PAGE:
I’ve done a lot of crying this year. And all of it has been to do with trying for a baby. In fact, I struggle to remember what I used to cry about before the start of this year. Adverts, sad films, arguments with Dave, stress at work I think.
Now, I cry about getting my period, the fear of my parents not getting to be grandparents in their lifetime, the pressure it puts of my marriage, the dread that I might never make Dave a dad, my panic at the rate that time is passing and I’m still not a mum, seeing people I know announce their pregnancies. Hell, seeing people I DON’T know announce their pregnancies makes me cry.
I live my life like a reservoir, bottling up all the sadness over a period of time, until one day the dam can’t take the pressure of a million tears behind it and it cracks. The tears come rushing and I can’t make them stop.
Like today. I sat in my car in the doctor’s car park and sobbed. I cried for a good ten minutes with no tissues and then had to drive straight to Tesco with red puffy eyes and all my mascara had worn off. I distracted myself with the last bits of the Christmas food shop but every now and then I felt the prickle of tears behind my eyes again. I made it home and unloaded the car, before subsequently breaking down in the kitchen as I relived the appointment with Dave. Then he disappeared to get his hair cut and left me to sit alone in the kitchen with a cup of tea, silent tears streaming down my cheeks. After 15 minutes I pulled myself together again and started cleaning the house in a frenzy. Then my mother turned up with some parcels. I promptly burst into tears again and filled her in on the situation. My heart disintegrated even more when she said she wished she had a magic wand to make it all better for me.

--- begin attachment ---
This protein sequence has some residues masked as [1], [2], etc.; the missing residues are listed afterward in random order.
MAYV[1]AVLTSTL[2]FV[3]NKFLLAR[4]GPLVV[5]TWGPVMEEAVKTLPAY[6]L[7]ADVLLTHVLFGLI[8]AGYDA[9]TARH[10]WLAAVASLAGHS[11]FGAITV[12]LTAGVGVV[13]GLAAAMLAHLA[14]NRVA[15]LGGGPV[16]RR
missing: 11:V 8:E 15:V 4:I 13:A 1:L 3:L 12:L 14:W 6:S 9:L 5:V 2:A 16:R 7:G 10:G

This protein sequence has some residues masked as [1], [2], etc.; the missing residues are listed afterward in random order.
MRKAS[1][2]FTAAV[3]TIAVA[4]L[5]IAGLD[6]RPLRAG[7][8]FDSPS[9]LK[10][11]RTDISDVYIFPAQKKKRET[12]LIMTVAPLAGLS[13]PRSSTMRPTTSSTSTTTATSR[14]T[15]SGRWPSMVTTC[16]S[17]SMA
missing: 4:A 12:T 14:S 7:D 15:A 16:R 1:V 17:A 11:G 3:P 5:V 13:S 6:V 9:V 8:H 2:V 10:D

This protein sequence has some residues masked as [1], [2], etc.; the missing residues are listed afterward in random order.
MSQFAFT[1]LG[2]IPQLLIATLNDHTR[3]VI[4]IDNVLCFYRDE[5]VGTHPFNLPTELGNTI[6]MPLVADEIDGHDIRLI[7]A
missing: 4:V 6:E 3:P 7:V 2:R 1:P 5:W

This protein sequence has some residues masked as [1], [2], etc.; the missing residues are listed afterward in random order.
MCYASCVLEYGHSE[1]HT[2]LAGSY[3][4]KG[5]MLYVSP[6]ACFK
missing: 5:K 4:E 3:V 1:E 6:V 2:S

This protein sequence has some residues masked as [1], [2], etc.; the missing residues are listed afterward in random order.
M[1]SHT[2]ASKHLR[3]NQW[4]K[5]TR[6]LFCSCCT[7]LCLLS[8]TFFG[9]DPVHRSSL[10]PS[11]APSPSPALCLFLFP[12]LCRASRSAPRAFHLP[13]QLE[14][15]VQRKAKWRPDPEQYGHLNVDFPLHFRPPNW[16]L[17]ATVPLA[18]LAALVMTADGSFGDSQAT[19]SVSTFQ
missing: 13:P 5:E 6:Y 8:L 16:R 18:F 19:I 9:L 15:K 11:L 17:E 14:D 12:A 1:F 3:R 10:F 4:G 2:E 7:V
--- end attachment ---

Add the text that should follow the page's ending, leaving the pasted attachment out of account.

I wish you did too, mum.
Maybe I’m feeling particularly sensitive because this month marks a year of trying. This month would have been the month our baby would have been born if our chemical pregnancy stuck. This month is a time for family and love, and let’s face it, the magic of Christmas is for children.
So I’ve spent the day letting that reservoir fill up again. No doubt some time in the future the cracks will show and the dam will break once more.
Have you ever had that feeling where you’re so sad that your teeth actually hurt? That your heart is so heavy there is a permanent lump in your throat? That your eyes have shed all the tears they have to give, so that you’re left with a dull pain behind them? That’s how I feel.
I’m so fucking tired of this shit.